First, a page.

Here at Bwog, we do our best to bring your attention to important guest lecturers and special events on campus. If you notice any events excluded from our calendar or have a correction, let us know in the comments or email email@example.com.
Check out Bwog’s event’s calendar, which will attempt to compile every campus event across departments and student groups into one easily accessible Google Calendar! We’re still working out some technical difficulties on our end, but if you have any suggestions, issues, or want to make sure your event is included, drop us a line in the comments or by emailing firstname.lastname@example.org.
Student Event Spotlight
A new semester means new student events! If your club or organization is interested in having your event featured in our weekly roundup, please submit them to email@example.com or DM us on Instagram @bwog.
Sputnik V and Russia’s New Vaccine Politics, Monday March 8, 12:00 -1:45 pm
In August 2020, Russia was the first country to grant regulatory approval to a COVID vaccine—Sputnik V. This event, which is part of the New York-Russia Public Policy Series, co-hosted by the Harriman Institute, will explore vaccine development in Russia. Topics of discussion will include issues surrounding scientific review of the vaccine and how “vaccine diplomacy” has become part of the Kremlin’s foreign policy strategy.
Decarbonizing Industry: Low-Carbon Production of Iron and Steel,Tuesday March 9, 11:00 am – 12:30 pm
Iron and steel production accounts for more than $2.5 trillion of sales every year. However, this production also accounts for more than 6% of global greenhouse gas emissions, and reducing emissions from the sector poses a significant challenge, as facilities will continue to run for at least 3-4 more decades, and half of the emissions are tied to the chemistry of iron production. The Center on Global Energy Policy is hosting an event exploring the findings of new peer-reviewd research, “Low-Carbon Production of Iron & Steel: Technology Options, Economic Assessment, and Policy Options,” which examines four potential approaches to reducing emissions from sectors where it is difficult to lower emissions. The event will feature several speakers, including US Representative Sean Casten (IL-06).
Debating the Future of Europe: Can Europe Be Sovereign? – Tuesday March 9, 1:00 – 2:15 pm
In the final session of the “Debating the Future of Europe” series hosted by the Columbia Global Center in Paris, participants will discuss whether Europeans have made progress towards becoming more democratic and united.
Theorizing The Environment – Wednesday March 10 12:00 – 1:30 pm
This is the first session of the Center for Engaged Pedagogy and the Sustainable Practices Committee’s Sustaining Curricula workshops. These workshops are designed to support faculty in their efforts to integrate environment, sustainability and climate change into curricula, as well as think through strategies for interdisciplinary collaboration on these topics.
When Climbing Became Competitive – Wednesday March 10, 2:00 – 3:45 pm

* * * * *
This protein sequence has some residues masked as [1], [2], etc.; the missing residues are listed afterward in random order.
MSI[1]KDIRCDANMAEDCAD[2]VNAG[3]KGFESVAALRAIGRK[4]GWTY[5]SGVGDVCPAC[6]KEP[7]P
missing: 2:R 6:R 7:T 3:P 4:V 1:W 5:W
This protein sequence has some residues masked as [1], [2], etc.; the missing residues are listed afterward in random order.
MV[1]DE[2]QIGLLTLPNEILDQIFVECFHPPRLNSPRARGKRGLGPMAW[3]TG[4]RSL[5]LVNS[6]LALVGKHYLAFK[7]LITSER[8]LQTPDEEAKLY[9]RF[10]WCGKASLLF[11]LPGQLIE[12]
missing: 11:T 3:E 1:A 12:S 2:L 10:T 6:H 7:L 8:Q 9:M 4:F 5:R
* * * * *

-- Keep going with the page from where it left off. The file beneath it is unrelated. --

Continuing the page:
In the past two decades, climbing gyms have turned climbing into a niche activity to a mainstream sport that will be featured for the first time in the Tokyo 2021 Olympics. In this talk, hosted by the East Central European Center at the Harriman Institute, Caroline Roeder will discuss the history of climbing, including a Russian climbing instructor, Polish climbing diplomacy, and why Tokyo 2021 is a Soviet dream come true.
Climate Variability and Steppe Empires – Wednesday March 10, 6:00-7:30 pm
Decades of climatological research in Mongolia and surrounding regions have allowed high-resolution climatic reconstructions, which, when placed in historical contexts, give us clues about how people in the past responded to climatic variability. This event will use representative historical case studies to examine the impact of climate on pre-modern nomadic peoples.
EI LIVE K12The Earth’s Blanket – Physics of Glaciers – Thursday Mar 11, 4:00 – 5:00 pm
This lecture, hosted by the Earth Institute, will discuss how scientists use math and physics to understand the movement of glaciers, and will introduce some simple equations to help participants understand how ice insulates Earth’s surface. Some familiarity with glaciers, heat flow, and basic physics (high school level) is useful but not required.
Click here to register
“Don’t Get Sick After June”: Maria John on Native Health Inequality – Thursday March 11 4:00 – 5:30 pm
Maria John, Assistant Professor of History at UMass Boston, will discuss the precarious reality of funding for the IHS for reservation and urban communities and how the underfunded healthcare system is one of the worst examples of structural inequality and racialized disparity created by the US government. She will discuss why chronic underfinding, medical neglect, and barriers to access have meant that for almost 70 years the refrain “don’t get sick after June” has remained painfully relevant for American Indian and Alaska Native communities.
ice boi via Bwog Archives